• Fortune 500 company
  • Expanding offices internationally
  • Steady growth in profits

…can all have the same benefit (e.g., growth opportunities for career advancement).

You get the idea. Again, it’s important to start with what’s important to your prospect and then develop value, using the benefits that correspond to the features that might be important.

As a rule, however, try not to have more features than benefits. In other words, if you can’t state a clear benefit about a specific feature, don’t present the feature. Again, people don’t care about features. They care about what they can do for them. Features are there to provide benefit to your prospect. Feature overload (hoping for a “hit”) is not good selling practice.

Want to be customer-focused? Count benefits, not features

Finally, a good way to ensure that you are being “customer-focused” instead of “product-centric” is to do an audit of your presentations. How many features do you talk about? Benefits?

Bottom line: the more benefits you include in your presentations, the more you are customer-focused. Benefits are about your customer. Features are about you.

Happy selling!

Image courtesy of Stuart Miles freedigitalphotos.net

3 communication tips for your conversation playbook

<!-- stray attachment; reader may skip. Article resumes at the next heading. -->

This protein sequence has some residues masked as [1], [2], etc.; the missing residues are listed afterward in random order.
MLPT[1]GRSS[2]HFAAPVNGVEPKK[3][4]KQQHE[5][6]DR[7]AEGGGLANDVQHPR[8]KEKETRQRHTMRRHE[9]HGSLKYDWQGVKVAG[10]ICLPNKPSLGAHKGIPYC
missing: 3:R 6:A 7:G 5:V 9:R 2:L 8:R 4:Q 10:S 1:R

One of the mistakes we’ve heard recruiters make is that they miss opportunities to influence prospects and candidates because they don’t have a good “conversation playbook.” The temptation is to default to asking the same questions over and over, without any thought of change or improvement. But without a good playbook, recruiters can lose their “power position when it comes to selling” and be vulnerable to objections — especially salary objections.

people skills David Castillo Dominici

If you “do what you’ve always done … you’ll get what you always got…”. Perhaps that is OK with you. But I’d like to suggest that the beginning of the new year is a great time to resolve to develop and master some great new communication skills — especially those that have the potential to increase your productivity (help you get more information in less time) and even decrease your time to find/fill.